|The Apollo 11 lunar module Eagle ascent stage, carrying Neil Armstrong and Buzz Aldrin as seen by command module pilot Michael Collins, as the two spacecraft prepare to rendezvous and dock over the eastern limb of the Moon. An immediately iconic image even though the photograph went unseen by the public for many days after the expedition returned to Earth. In addition, the image was not available in high resolution until remastered into digital format 30 years later [NASA/JSC/ALSJ].|
We watched it from Boy Scout summer camp. The only TV set around was in the mess hall. They propped it up on a counter, made popcorn and keep fiddling with the antenna. A blob of aluminum foil squeezed and shaped just so finally did the trick. We had a picture and just in the nick of time. The door to the Lunar Excursion Module (LEM) opened, Neil Armstrong climbed down the ladder and hopped off into the powdery lunar soil.
The picture was fuzzy but the moment was crystal clear. You’ve seen it. One small step for (a) man … etc. (*See footnote below)
The impact of American space exploration in the 1960s, 70s and beyond cannot be denied. It wasn’t just the fantastic scientific breakthroughs in communications, rocketry and breakfast drinks (Tang!), it was the cultural import of being people who really learned how to fly. We were so mighty we left the planet.
The nation’s greatest heroes in that period were astronauts, rather than actors of sports stars. None was bigger than John Glenn, who, 50 years ago this week, became the first human to orbit the Earth. The achievement seems a little lackluster in retrospect, but at the time it was a huge deal. Everybody knew the name and America’s next generation sought to emulate him. Popular entertainment reverberated with space-based plots and ideas. It seemed like us students studied the Solar System and all that went with it for well more than half the year.
Riding with the Russians
And yet, here we are today in America, without a working starship or even a rocket for that matter. All the Americans who will go into space until at least the end of this decade will ride Russian, using tickets that cost $60 million a pop.
This sounds like yet one more sign of the apocalypse. Though we’re still committing a fair amount of cash to the space program — President Obama’s budget calls for spending $17.7 billion on NASA next year — it has faded from the frontal lobes of the national consciousness. This is not, as some might suspect, more effects of the Great Recession. Space program spending, measured in real dollars, has plummeted since its mid-1960s peak, when it represented almost 5 percent of governmental spending. The space agency’s budget recovered briefly — and only incrementally —in the late 1980s, but has been in slow decline since.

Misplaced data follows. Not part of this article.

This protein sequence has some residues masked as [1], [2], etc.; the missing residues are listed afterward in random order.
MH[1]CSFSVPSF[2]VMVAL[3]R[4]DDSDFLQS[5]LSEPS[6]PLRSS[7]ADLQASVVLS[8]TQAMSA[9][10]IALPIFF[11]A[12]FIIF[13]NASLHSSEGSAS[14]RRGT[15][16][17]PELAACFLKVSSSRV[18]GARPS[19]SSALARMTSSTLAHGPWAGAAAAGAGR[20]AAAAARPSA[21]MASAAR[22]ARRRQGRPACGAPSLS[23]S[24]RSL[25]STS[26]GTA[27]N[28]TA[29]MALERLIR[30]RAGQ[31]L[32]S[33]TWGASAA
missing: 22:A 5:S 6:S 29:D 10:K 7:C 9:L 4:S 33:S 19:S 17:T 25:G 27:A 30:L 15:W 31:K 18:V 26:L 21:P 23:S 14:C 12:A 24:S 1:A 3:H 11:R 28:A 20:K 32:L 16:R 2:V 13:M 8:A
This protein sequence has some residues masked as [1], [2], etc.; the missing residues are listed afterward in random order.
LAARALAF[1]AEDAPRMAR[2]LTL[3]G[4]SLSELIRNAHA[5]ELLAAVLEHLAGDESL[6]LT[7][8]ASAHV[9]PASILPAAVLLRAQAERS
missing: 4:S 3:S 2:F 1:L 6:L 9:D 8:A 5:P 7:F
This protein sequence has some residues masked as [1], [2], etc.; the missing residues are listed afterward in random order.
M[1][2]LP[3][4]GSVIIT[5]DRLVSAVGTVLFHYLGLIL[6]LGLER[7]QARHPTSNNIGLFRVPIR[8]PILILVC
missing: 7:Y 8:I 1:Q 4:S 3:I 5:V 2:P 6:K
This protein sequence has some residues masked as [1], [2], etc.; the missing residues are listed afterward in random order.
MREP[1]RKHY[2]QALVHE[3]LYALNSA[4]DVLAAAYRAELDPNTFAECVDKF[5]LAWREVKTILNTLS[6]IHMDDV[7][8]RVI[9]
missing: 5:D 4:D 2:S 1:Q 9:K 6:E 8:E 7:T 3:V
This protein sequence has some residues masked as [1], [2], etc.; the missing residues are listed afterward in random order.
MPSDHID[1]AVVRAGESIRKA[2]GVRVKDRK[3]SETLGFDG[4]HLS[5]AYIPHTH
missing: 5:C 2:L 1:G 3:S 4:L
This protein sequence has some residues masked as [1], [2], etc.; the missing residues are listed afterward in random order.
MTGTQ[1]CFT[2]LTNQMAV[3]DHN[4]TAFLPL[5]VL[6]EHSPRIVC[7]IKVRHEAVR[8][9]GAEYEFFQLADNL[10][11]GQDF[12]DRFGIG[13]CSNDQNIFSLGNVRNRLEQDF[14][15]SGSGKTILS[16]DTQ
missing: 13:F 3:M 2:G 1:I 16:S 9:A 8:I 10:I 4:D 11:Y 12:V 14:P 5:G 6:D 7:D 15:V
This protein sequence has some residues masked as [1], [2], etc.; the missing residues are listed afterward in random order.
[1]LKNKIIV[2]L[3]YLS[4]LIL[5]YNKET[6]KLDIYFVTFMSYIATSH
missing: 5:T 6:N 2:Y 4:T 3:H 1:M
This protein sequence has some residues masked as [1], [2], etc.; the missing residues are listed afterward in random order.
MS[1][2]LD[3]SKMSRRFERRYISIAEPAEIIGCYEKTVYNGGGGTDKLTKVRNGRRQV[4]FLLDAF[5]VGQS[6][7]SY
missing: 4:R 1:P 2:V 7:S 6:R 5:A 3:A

This has more to do with space fatigue than economic pressures. After conquering the moon, NASA’s mission became (comparatively) more mundane. While space launches were still noted and viewed, the missions themselves weren’t edge-of-the-seaters. We stopped sending Walter Cronkite to Houston to report live from Mission Control, when all that was happening was that the Columbia was making another orbit, conducting tests on gamma rays and helium isotopes.
Part of that is our growing distraction due to the ever-increasing media bombardment. A bigger part may be just reality itself. As the idea of human space exploration has matured (realizing, of course, that we’re probably still in our infancy) the next steps have been, well, humongous leaps for mankind. Launching monkeys into space, sending a man up, sending a man into orbit, sending a man some 240,000 miles away to the moon … the progression there made sense. But after 5-6 lunar trips, public interest (which is critical to funding) waned. The next obvious target was, and is Mars, but serious Martian adventures require an expense and contain a complexity of magnitude that dwarfs all that came before. Because of the necessities of launch widows, etc., astronauts headed to the Red Planet would need something on the order of 3 million tons of supplies, or 600 times the capacity of our biggest existing shuttle. And the shuttle currently can’t be any bigger because we don’t have a rocket powerful enough to push it out of our atmosphere.
The current budget includes expenditures on research for bigger rockets and other technology, but the bulk will be spent on what NASA calls “Earth Science.” These missions look at the Earth’s surface from orbital perches and help us figure out answers to questions about global warming and crop rotation.
Important stuff that, but it was more fun when there was something in the mess hall to watch.